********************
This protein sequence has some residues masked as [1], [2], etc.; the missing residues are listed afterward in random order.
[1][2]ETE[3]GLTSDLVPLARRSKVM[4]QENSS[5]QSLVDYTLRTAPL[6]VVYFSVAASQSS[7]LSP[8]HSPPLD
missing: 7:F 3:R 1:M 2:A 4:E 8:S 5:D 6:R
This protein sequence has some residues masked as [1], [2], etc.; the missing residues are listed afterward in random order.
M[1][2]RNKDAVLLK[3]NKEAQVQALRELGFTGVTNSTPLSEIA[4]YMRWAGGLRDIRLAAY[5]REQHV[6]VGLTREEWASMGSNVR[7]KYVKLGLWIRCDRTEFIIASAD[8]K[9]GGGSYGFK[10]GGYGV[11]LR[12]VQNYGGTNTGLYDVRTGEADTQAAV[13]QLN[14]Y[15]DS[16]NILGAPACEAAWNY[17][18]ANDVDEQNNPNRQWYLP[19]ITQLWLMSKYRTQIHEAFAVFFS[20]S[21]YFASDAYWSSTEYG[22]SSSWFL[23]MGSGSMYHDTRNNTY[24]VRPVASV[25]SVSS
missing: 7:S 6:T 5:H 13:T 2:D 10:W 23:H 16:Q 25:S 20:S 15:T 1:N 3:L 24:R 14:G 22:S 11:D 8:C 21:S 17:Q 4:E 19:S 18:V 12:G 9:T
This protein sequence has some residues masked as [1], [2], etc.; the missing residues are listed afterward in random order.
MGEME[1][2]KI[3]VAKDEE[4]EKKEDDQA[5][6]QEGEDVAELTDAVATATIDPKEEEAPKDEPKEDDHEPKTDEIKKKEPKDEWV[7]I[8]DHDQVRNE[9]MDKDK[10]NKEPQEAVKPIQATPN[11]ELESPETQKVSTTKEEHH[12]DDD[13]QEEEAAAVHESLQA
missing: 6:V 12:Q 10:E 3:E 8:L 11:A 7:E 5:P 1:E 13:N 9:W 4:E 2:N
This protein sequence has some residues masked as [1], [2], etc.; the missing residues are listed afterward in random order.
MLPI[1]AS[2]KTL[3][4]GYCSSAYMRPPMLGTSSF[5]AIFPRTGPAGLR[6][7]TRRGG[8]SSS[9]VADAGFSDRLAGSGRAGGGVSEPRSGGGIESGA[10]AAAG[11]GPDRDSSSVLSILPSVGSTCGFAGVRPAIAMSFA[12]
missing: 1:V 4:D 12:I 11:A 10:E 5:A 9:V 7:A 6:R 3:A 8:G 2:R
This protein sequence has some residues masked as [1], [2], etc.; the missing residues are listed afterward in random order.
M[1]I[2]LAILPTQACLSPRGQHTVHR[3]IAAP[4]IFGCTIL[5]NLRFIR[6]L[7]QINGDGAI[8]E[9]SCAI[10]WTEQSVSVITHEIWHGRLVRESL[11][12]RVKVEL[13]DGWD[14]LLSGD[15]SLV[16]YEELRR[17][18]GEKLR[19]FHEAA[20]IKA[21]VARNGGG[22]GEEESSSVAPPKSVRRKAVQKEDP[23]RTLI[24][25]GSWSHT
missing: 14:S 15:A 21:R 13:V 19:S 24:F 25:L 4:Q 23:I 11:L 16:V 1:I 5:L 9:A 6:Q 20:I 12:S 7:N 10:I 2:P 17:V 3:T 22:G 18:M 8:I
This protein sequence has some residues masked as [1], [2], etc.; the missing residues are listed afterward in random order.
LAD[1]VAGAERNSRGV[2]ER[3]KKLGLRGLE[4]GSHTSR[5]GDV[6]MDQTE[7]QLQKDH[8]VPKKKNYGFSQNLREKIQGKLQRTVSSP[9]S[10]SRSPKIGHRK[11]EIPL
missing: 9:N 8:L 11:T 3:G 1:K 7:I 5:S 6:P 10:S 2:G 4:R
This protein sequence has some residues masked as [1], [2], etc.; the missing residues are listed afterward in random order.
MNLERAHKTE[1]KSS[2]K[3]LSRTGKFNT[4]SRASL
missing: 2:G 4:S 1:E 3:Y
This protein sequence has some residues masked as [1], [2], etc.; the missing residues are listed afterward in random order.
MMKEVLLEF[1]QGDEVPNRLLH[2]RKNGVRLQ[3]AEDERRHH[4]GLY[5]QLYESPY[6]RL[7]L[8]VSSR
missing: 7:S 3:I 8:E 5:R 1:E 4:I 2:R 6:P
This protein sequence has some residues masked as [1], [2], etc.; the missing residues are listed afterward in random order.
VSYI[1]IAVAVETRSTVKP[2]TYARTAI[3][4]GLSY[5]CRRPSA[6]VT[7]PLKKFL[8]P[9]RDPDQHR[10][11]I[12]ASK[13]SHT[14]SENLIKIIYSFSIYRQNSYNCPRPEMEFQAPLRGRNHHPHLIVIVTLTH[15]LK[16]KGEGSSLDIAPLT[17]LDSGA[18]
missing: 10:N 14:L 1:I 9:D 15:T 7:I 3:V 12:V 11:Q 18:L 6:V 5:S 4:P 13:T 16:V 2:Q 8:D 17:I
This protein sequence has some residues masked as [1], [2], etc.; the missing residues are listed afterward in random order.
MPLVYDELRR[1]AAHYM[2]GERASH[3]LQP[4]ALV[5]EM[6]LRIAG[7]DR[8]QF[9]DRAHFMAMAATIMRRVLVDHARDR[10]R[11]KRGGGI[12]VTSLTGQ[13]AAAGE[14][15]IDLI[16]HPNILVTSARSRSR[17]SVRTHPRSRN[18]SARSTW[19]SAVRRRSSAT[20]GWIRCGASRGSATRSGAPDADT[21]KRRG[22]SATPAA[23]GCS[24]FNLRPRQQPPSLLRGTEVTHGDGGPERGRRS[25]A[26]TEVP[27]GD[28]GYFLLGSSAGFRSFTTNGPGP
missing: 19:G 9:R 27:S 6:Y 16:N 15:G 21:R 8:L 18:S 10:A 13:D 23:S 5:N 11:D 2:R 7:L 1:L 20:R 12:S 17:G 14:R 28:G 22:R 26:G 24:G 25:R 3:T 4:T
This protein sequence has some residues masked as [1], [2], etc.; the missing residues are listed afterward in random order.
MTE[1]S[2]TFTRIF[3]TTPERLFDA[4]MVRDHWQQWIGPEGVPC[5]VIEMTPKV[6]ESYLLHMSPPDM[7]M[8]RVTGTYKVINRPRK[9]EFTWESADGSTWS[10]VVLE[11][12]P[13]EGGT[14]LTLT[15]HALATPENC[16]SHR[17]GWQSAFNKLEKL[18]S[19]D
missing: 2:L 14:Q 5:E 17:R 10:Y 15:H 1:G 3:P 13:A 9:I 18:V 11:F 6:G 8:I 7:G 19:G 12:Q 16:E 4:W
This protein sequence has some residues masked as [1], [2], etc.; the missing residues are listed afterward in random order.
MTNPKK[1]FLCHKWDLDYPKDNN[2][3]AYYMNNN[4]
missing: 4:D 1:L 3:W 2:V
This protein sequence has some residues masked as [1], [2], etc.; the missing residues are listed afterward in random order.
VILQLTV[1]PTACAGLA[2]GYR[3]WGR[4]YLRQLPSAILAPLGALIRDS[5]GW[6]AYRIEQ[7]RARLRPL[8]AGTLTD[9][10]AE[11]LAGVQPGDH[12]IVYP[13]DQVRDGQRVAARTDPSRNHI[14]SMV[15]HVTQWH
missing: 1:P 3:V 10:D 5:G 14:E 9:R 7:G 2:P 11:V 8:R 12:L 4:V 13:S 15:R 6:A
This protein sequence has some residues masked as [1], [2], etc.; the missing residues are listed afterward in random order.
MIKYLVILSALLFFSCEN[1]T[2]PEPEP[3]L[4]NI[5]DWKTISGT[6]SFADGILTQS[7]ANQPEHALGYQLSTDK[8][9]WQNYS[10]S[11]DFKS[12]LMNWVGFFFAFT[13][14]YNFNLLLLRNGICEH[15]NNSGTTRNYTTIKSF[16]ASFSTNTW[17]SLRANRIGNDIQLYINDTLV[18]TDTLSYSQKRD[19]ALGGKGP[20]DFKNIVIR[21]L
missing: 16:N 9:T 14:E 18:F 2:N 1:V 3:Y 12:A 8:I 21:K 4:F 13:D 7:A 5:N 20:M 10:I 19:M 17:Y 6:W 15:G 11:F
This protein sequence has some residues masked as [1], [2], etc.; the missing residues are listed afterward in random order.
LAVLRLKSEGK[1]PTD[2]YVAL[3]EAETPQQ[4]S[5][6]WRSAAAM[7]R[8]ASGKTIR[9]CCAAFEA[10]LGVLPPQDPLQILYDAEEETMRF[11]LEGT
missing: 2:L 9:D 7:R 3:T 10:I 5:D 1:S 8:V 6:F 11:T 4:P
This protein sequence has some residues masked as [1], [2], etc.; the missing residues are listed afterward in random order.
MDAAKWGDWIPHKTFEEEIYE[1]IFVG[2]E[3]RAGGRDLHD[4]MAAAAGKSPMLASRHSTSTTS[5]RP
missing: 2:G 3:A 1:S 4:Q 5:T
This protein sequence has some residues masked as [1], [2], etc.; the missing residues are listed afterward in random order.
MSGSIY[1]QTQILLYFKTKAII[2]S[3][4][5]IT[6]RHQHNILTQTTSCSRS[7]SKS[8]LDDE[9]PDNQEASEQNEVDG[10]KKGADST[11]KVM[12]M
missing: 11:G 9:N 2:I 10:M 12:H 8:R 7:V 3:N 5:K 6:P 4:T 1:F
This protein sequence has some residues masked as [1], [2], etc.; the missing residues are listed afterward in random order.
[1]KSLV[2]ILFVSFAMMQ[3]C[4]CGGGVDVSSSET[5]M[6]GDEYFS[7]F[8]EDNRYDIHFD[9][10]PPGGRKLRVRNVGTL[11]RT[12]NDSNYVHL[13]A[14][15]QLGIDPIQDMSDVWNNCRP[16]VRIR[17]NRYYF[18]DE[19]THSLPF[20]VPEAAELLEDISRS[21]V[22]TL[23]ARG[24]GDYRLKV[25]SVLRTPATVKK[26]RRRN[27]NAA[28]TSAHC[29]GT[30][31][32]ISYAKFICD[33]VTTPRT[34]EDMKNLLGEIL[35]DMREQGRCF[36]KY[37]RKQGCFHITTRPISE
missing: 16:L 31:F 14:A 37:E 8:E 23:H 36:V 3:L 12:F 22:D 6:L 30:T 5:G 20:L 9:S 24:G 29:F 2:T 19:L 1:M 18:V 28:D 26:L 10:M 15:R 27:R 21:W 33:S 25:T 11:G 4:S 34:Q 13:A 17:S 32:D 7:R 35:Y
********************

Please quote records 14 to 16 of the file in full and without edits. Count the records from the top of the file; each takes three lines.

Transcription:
This protein sequence has some residues masked as [1], [2], etc.; the missing residues are listed afterward in random order.
MIKYLVILSALLFFSCEN[1]T[2]PEPEP[3]L[4]NI[5]DWKTISGT[6]SFADGILTQS[7]ANQPEHALGYQLSTDK[8][9]WQNYS[10]S[11]DFKS[12]LMNWVGFFFAFT[13][14]YNFNLLLLRNGICEH[15]NNSGTTRNYTTIKSF[16]ASFSTNTW[17]SLRANRIGNDIQLYINDTLV[18]TDTLSYSQKRD[19]ALGGKGP[20]DFKNIVIR[21]L
missing: 16:N 9:T 14:E 18:F 2:N 1:V 3:Y 12:A 8:I 21:K 4:F 13:D 7:A 5:N 20:M 10:I 19:M 17:Y 6:W 15:G 11:F
This protein sequence has some residues masked as [1], [2], etc.; the missing residues are listed afterward in random order.
LAVLRLKSEGK[1]PTD[2]YVAL[3]EAETPQQ[4]S[5][6]WRSAAAM[7]R[8]ASGKTIR[9]CCAAFEA[10]LGVLPPQDPLQILYDAEEETMRF[11]LEGT
missing: 2:L 9:D 7:R 3:T 10:I 5:D 1:S 8:V 6:F 11:T 4:P
This protein sequence has some residues masked as [1], [2], etc.; the missing residues are listed afterward in random order.
MDAAKWGDWIPHKTFEEEIYE[1]IFVG[2]E[3]RAGGRDLHD[4]MAAAAGKSPMLASRHSTSTTS[5]RP
missing: 2:G 3:A 1:S 4:Q 5:T